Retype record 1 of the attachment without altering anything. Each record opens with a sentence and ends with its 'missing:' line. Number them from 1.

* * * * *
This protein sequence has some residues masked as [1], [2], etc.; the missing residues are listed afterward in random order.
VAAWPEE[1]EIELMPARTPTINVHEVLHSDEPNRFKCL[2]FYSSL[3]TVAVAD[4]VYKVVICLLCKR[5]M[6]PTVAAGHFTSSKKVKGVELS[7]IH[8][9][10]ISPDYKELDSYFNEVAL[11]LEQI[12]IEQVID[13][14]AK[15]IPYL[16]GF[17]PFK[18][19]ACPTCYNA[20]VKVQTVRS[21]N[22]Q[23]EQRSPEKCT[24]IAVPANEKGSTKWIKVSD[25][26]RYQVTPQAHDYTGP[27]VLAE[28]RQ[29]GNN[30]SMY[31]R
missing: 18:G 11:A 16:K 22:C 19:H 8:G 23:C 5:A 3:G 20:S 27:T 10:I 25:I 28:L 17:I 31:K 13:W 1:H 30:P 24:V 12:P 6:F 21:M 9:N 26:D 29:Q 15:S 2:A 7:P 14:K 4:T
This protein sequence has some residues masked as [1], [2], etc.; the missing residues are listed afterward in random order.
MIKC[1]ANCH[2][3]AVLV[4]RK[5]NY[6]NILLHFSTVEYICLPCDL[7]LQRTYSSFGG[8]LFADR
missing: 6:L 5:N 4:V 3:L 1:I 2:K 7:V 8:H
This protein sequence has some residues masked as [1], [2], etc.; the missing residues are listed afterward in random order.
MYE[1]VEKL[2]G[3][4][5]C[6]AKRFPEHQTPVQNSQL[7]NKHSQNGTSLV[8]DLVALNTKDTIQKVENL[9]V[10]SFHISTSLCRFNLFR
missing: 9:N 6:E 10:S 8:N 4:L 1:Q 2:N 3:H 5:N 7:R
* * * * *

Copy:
This protein sequence has some residues masked as [1], [2], etc.; the missing residues are listed afterward in random order.
VAAWPEE[1]EIELMPARTPTINVHEVLHSDEPNRFKCL[2]FYSSL[3]TVAVAD[4]VYKVVICLLCKR[5]M[6]PTVAAGHFTSSKKVKGVELS[7]IH[8][9][10]ISPDYKELDSYFNEVAL[11]LEQI[12]IEQVID[13][14]AK[15]IPYL[16]GF[17]PFK[18][19]ACPTCYNA[20]VKVQTVRS[21]N[22]Q[23]EQRSPEKCT[24]IAVPANEKGSTKWIKVSD[25][26]RYQVTPQAHDYTGP[27]VLAE[28]RQ[29]GNN[30]SMY[31]R
missing: 18:G 11:A 16:K 22:C 19:H 8:G 23:C 5:A 3:G 20:S 27:T 10:I 25:I 28:L 17:I 31:K 13:W 1:H 30:P 24:V 12:P 6:F 21:M 9:N 26:D 29:Q 15:S 2:A 7:P 14:K 4:T